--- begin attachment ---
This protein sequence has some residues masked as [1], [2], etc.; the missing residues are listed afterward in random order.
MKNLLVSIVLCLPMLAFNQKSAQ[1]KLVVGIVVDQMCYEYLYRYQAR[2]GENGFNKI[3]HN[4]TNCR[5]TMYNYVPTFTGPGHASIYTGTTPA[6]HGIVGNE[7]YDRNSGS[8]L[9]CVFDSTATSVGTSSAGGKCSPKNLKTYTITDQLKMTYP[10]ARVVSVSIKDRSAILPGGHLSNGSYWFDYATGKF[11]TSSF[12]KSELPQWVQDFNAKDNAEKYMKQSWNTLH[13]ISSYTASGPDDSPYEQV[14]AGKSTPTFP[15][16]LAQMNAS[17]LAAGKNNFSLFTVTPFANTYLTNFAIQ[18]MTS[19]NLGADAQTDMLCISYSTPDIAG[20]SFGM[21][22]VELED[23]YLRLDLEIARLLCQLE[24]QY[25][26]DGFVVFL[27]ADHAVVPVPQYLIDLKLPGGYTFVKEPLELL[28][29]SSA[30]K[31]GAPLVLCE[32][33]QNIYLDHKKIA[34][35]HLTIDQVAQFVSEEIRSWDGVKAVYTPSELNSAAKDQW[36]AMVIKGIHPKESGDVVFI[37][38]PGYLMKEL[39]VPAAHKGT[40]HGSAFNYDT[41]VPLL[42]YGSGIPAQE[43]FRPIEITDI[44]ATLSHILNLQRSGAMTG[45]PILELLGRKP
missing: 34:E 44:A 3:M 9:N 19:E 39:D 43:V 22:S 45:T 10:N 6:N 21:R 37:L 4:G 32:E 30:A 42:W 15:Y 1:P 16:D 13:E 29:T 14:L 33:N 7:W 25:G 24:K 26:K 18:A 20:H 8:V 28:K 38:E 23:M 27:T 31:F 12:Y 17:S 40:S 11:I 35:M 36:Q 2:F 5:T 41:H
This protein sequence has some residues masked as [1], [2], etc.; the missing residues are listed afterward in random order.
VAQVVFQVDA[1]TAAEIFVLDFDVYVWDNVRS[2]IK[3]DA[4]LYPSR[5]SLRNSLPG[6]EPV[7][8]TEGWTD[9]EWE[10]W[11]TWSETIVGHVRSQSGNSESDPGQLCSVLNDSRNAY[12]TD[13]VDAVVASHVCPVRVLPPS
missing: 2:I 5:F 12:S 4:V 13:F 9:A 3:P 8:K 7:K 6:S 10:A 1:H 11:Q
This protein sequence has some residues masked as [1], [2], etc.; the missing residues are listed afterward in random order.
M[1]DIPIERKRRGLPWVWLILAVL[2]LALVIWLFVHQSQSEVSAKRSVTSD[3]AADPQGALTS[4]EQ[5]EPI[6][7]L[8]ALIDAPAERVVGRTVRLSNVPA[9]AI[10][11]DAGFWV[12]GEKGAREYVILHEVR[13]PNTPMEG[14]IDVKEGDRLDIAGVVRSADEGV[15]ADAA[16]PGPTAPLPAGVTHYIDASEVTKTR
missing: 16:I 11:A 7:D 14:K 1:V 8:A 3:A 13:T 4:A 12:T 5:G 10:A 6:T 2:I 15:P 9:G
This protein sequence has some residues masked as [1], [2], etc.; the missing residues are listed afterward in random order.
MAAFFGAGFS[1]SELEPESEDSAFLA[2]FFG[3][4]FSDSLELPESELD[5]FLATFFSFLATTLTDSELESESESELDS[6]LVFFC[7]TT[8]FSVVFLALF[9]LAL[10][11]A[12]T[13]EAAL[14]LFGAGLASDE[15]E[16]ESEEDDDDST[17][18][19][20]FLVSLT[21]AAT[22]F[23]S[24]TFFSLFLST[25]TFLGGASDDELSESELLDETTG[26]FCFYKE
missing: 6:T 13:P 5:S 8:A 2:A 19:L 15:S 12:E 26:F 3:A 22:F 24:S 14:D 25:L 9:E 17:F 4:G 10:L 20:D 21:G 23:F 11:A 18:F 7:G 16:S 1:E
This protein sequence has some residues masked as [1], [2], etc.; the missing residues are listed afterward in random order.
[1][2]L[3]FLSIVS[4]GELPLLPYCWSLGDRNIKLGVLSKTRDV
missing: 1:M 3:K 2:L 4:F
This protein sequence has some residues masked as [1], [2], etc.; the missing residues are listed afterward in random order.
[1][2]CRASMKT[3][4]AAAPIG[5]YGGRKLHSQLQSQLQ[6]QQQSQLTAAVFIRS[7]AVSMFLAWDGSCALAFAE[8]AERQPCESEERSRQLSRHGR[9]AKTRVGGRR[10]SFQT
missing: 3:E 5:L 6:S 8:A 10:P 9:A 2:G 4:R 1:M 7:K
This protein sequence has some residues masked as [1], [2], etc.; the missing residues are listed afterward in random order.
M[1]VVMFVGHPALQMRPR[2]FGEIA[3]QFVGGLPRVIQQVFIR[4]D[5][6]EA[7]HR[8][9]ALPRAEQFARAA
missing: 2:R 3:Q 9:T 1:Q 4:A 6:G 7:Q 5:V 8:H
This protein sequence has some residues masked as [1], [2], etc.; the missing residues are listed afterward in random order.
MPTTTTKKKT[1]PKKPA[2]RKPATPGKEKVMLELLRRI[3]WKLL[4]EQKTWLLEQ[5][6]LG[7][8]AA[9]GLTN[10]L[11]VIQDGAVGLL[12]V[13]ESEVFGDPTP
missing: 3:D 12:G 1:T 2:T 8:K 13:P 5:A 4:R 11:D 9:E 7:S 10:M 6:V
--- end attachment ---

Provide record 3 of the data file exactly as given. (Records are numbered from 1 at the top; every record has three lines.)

This protein sequence has some residues masked as [1], [2], etc.; the missing residues are listed afterward in random order.
M[1]DIPIERKRRGLPWVWLILAVL[2]LALVIWLFVHQSQSEVSAKRSVTSD[3]AADPQGALTS[4]EQ[5]EPI[6][7]L[8]ALIDAPAERVVGRTVRLSNVPA[9]AI[10][11]DAGFWV[12]GEKGAREYVILHEVR[13]PNTPMEG[14]IDVKEGDRLDIAGVVRSADEGV[15]ADAA[16]PGPTAPLPAGVTHYIDASEVTKTR
missing: 16:I 11:A 7:D 14:K 1:V 8:A 3:A 13:T 4:A 12:T 5:G 10:A 6:T 2:I 15:P 9:G